Corny Bill 

I have always had the greatest admiration, as I have said many times, for the Swagmen and Women of Australia. This set of words by the great Henry Lawson sums up their characters. The tune that I came up with, when I read this poem, is a very close relative to the Morris tune Princess Royal and then links well with Australia, not that I am saying that all Morris Men and Women are Swagmen or Swagwomen. Martyn.



Words Henry Lawson    

Melody M. Wyndham-Read

His old clay pipe stuck in his mouth his hat pushed to the brow

His clothes best suited for the south I think I see him now

And when the city streets are still and sleep upon me comes 

In dreams I think of me and Bill a humpin of our drums.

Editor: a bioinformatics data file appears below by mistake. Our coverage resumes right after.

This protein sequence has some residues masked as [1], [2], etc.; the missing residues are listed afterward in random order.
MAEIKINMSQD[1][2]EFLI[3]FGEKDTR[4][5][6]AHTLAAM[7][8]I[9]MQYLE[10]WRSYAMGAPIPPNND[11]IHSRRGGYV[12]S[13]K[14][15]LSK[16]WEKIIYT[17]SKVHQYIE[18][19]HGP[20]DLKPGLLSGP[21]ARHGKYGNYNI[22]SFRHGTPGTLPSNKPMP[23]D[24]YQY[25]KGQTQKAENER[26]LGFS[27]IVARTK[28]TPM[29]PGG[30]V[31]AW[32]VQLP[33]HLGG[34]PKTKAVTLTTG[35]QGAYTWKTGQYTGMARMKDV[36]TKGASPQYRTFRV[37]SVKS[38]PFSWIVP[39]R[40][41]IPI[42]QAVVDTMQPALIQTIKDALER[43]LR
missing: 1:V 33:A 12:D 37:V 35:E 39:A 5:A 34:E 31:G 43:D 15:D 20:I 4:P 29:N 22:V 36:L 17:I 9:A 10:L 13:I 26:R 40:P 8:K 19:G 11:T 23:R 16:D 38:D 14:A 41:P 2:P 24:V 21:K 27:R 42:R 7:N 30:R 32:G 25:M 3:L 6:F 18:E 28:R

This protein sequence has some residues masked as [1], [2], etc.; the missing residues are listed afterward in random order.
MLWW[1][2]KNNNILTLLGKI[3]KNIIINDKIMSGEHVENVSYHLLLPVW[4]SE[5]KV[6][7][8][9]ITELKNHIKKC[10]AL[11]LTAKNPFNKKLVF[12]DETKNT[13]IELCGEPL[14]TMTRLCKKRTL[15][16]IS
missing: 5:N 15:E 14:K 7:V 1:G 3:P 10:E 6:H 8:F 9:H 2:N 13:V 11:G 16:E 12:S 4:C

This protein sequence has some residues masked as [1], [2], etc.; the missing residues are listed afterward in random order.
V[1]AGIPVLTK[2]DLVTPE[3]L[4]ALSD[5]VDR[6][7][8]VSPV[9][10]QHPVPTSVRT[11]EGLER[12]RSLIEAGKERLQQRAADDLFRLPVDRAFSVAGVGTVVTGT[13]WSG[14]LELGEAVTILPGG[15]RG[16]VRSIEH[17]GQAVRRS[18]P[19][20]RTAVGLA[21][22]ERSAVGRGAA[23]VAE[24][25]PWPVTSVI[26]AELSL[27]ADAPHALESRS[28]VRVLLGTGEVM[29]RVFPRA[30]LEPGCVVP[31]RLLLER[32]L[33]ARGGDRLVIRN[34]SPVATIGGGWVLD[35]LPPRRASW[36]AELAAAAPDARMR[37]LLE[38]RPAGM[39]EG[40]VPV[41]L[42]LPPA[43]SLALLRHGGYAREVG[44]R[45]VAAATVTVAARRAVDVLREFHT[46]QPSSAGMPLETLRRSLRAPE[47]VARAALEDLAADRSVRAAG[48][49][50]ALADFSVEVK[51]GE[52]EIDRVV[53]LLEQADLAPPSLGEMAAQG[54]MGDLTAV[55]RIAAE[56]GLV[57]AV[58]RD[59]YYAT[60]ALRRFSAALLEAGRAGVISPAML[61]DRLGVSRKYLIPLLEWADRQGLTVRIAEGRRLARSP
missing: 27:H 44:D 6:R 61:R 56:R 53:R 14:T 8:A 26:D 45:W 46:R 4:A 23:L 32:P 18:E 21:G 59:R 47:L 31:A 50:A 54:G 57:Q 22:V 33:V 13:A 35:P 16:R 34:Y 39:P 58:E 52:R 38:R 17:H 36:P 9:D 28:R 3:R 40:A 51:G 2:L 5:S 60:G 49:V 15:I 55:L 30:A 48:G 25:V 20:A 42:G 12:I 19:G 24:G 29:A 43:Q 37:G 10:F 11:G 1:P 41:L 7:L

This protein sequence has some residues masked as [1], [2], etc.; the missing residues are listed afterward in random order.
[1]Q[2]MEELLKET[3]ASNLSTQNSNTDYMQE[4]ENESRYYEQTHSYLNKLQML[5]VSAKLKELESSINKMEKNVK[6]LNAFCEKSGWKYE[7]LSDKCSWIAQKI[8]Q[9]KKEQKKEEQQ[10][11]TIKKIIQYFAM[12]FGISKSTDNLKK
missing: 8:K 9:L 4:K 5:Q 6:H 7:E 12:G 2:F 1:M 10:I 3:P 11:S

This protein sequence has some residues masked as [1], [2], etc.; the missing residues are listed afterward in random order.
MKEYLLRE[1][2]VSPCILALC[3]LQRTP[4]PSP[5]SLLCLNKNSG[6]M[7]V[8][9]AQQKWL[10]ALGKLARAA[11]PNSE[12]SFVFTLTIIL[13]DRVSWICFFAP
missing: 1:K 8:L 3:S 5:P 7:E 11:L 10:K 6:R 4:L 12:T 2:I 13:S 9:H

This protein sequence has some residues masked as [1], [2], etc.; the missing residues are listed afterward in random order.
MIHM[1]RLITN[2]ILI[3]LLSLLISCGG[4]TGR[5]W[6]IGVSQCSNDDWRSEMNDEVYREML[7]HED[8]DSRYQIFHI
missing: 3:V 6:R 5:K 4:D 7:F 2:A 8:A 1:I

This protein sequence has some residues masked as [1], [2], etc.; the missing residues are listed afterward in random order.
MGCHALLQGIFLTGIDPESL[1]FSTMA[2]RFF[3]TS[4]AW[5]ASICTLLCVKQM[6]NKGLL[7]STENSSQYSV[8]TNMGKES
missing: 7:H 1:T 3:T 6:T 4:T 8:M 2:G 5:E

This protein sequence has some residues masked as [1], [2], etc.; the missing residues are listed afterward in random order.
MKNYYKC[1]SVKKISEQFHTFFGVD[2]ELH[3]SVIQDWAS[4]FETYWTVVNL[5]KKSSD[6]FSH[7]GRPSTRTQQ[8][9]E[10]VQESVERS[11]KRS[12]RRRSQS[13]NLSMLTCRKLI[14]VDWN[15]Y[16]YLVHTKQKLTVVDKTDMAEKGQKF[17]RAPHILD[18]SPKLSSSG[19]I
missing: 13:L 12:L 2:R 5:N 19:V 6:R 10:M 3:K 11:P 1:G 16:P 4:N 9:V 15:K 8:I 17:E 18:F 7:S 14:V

I mind the first time that I came a stranger to this land 

And I was stumbled sick and sore when Bill took me in hand 

Old Bill was what chap would call a friend in poverty 

For he was very kind to all and very good to me. 

We’d camp beneath the lonely trees and sit beside the blaze 

A nursin’ of our weary knees and smokin’ of our clays 

And when we’d journey’d near and far and clouds were in the sky 

We’d camp in some old shanty bar and sit a tellin’ lies. 

‘Though time had writ upon his brow and rubbed away his curls 

He always was and maybe still a favourite with the girls 

I’ve heard bush women scream and squall I’ve seen them laugh until

They could not do their work at all because of Corny Bill. 

Old Bill he was the jolliest chap that ever you did see 

And often at some bush kick up they’d make old Bill MC

He’d make them dance and sing all night and make the music hum 

But he’d be gone by morning light a humpin’ of his drum. 

(Humpin’ of his drum means “carrying his swag”)